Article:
a) Enter admin mode via the admin command, and capture the output of the current firmware versions using CLI show hw-module fpd location all. save this output to a text file. Notice any LC that has a “yes” in the Upg/Dng?  column. This indicates the FPD should be upgraded or downgraded to match the current FPD version.

b) From admin mode upgrade FPD using the CLI: upgrade hw-module fpd location r/s/m

or if all locations require FPD upgrade (suggested) use CLI:* upgrade hw-module fpd location all *

Disk Space occupied for each image

Simplest way is to use the ksh df utility.

Install a release and packages and run df:

# df /disk0:

/dev/disk00t77           3813344    733477   3079867      20%  /dev/disk0:/   

Divide the highlighted number by 2000. That gives the approximate size in MB. 366MB in this case.

Repeat for any other releases we should be interested in.

If you do an upgrade, gather the df output before and after upgrade and compute the difference in df output.

Related Information

Xander Thuijs, CCIE #6775

Principal Engineer ASR9000

Sam Milstead,

Customer Support Engineer TAC XR


I think the key issue with the ASR9001 is that it didnt work with a TFTP_BLKSIZE of 1400. Once I changed it to 1024 (which is a setting I happened to choose by chance after trying every other conceivable combination of 5 different TFTP servers and an Ubuntu VM running atftpd) it worked.

Hopefully this will help others with the same problem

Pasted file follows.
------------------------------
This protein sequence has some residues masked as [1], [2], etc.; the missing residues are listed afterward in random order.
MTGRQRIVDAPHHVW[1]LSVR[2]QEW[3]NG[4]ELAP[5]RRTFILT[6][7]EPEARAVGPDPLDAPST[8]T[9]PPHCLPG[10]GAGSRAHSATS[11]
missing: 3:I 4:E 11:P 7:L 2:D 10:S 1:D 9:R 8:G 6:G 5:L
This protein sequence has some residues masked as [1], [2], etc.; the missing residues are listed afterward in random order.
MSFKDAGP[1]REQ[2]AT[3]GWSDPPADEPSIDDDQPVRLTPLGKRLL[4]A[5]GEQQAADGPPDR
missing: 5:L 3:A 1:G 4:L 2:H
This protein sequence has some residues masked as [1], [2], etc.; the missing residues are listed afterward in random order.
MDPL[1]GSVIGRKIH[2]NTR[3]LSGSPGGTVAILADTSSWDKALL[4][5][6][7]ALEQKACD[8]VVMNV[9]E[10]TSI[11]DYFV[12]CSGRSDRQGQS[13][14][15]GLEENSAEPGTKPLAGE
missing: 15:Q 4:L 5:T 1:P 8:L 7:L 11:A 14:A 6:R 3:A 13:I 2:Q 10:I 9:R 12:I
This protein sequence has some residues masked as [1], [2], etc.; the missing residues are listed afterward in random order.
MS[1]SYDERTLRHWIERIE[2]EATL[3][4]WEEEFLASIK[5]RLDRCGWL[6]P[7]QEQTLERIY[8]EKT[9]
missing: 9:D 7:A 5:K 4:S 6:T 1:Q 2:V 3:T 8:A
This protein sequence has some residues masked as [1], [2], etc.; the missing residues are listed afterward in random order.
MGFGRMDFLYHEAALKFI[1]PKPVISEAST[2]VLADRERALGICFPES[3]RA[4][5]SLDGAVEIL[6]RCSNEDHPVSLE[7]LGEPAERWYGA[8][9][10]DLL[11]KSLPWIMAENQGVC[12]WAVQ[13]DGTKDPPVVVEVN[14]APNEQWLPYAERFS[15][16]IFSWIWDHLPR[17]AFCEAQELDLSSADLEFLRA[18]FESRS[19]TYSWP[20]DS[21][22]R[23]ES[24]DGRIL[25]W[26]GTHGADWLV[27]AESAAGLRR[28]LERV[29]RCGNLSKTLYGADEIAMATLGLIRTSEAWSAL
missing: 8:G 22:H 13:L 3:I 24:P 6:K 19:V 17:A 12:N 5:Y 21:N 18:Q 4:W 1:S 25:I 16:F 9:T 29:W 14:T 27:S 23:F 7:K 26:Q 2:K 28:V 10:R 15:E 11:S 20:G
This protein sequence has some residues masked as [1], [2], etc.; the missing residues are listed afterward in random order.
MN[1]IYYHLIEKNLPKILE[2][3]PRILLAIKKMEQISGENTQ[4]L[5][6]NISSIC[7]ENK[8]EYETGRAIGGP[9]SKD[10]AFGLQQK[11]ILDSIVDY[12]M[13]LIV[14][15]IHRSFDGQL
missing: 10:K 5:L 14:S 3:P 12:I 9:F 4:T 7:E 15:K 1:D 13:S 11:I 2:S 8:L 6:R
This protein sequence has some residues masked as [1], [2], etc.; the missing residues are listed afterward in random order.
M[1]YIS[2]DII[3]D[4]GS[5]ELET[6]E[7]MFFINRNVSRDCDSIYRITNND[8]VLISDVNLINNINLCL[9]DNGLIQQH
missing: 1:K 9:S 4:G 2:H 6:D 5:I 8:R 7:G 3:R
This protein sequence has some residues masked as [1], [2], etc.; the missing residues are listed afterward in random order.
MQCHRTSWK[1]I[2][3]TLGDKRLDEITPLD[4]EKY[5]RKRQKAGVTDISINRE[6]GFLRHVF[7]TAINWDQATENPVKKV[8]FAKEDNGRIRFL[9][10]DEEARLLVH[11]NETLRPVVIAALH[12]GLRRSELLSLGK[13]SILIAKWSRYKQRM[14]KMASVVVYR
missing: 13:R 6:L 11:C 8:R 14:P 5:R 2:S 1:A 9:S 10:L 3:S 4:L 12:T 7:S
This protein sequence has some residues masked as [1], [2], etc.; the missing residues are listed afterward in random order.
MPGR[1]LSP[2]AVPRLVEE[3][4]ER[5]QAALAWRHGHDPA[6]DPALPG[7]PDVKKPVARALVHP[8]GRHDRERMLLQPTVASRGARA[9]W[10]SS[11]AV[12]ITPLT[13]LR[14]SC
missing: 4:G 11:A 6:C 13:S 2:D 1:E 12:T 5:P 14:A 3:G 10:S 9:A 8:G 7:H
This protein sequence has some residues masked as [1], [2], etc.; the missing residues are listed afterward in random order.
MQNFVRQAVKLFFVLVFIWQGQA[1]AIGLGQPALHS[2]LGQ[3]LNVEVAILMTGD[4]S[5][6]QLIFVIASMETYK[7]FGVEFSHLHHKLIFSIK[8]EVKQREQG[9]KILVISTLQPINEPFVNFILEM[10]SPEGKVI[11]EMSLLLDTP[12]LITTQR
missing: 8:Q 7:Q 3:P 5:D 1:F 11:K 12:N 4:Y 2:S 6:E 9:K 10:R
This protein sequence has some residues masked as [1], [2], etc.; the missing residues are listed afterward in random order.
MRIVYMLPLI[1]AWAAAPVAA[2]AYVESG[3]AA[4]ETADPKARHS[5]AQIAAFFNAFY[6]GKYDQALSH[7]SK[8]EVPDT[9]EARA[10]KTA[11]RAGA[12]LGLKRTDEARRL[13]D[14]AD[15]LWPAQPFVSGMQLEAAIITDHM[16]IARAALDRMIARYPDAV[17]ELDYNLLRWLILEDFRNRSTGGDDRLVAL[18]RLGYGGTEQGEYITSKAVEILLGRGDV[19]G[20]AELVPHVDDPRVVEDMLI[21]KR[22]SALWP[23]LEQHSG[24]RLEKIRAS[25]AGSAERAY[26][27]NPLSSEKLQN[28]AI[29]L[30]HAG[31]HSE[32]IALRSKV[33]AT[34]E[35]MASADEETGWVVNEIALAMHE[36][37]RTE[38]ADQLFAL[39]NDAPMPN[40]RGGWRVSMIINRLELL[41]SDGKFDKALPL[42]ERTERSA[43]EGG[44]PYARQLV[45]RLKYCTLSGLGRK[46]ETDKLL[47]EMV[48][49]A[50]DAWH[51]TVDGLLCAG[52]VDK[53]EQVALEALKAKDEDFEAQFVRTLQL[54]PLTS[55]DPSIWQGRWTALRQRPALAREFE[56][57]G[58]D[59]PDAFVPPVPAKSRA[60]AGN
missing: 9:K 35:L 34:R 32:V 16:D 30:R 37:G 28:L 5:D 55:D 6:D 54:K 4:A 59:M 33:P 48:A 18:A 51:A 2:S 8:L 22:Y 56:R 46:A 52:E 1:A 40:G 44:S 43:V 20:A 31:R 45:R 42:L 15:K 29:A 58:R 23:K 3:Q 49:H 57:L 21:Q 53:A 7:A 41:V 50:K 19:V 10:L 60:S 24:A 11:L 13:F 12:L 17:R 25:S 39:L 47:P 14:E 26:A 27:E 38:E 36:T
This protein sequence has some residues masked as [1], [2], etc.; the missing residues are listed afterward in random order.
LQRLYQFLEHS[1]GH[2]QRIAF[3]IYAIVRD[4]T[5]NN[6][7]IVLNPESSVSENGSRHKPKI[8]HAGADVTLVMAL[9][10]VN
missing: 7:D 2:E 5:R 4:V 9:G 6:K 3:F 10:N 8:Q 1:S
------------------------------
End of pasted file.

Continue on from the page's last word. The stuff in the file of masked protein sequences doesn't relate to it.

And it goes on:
Community Member

Hi Xander,

Does the turboboot work for 9006 as well? The error mssage I get is:

TFTP attempt 1 of 1

Kawela link up, waiting for ARP reply ...

Receiving ASR9K432/asr9k-mini-px.vm-4.3.2 from !!!!!!!!!!!!!!!!!!!

. . .


File reception completed.

loadprog: error - not an executable ELF file


Cisco Employee

there are 2 possible reasons for this:

in releases prior to 43 the P and PX were split images for RSP2 and RSP440 respectively

(combined in 43)

which leaves one potential possibility for 43 which is a corrupted image or booting a non vm file.

depending on teh speed of xfer, you may need to set the appropriate larger block size of 1450 and disable the watchdog timeout.

effectively this message means that you are loading an incomplete non executable VM image.



Community Member

"install add tar" command worked for my previous upgrading to 4.2.1, but it fails at upgrading to 4.3.2, only turboboot works for upgrading to 4.3.2

The image itself should be fine, since the same image works for 9001, 9006 is upgraded with the same image. The BLKSIZE is increased to 1450, but still get the same error .


File reception completed.

loadprog: error - not an executable ELF file

rommon 1 > unset BOOT

rommon 2 > unset TFTP_FILE

rommon 3 > unset BOOT_DEV_SEQ_OPER

rommon 4 > unset MIRROR_ENABLE

unset: "MIRROR_ENABLE" does not exist

rommon 5 > priv

You now have access to the full set of monitor commands.

Warning: some commands will allow you to destroy your

configuration and/or system images and could render

the machine unbootable.

rommon 6 > diswd

Watchdog Disabled

rommon 7 > IP_ADDRESS=

rommon 8 > IP_SUBNET_MASK=


rommon 10 > TFTP_RETRY_COUNT=4

rommon 11 > TFTP_TIMEOUT=6000

rommon 12 > TFTP_CHECKSUM=1

rommon 13 > TFTP_SERVER=

rommon 16 > TFTP_MGMT_INTF=0

rommon 17 > TFTP_BLKSIZE=1450

rommon 18 > sync

rommon 19 > TURBOBOOT=on,disk0:

rommon 20 > sync

rommon 21 > boot tftp://

Beginning TFTP boot:

TFTP server specified is:

TFTP filename specified is: ASR9K432/asr9k-mini-px.vm-4.3.2

I monitor the TFTP server, no error message.

Cisco Employee

ah I know what you are likely running into, your rommon version may not be up to par for the RSP you have...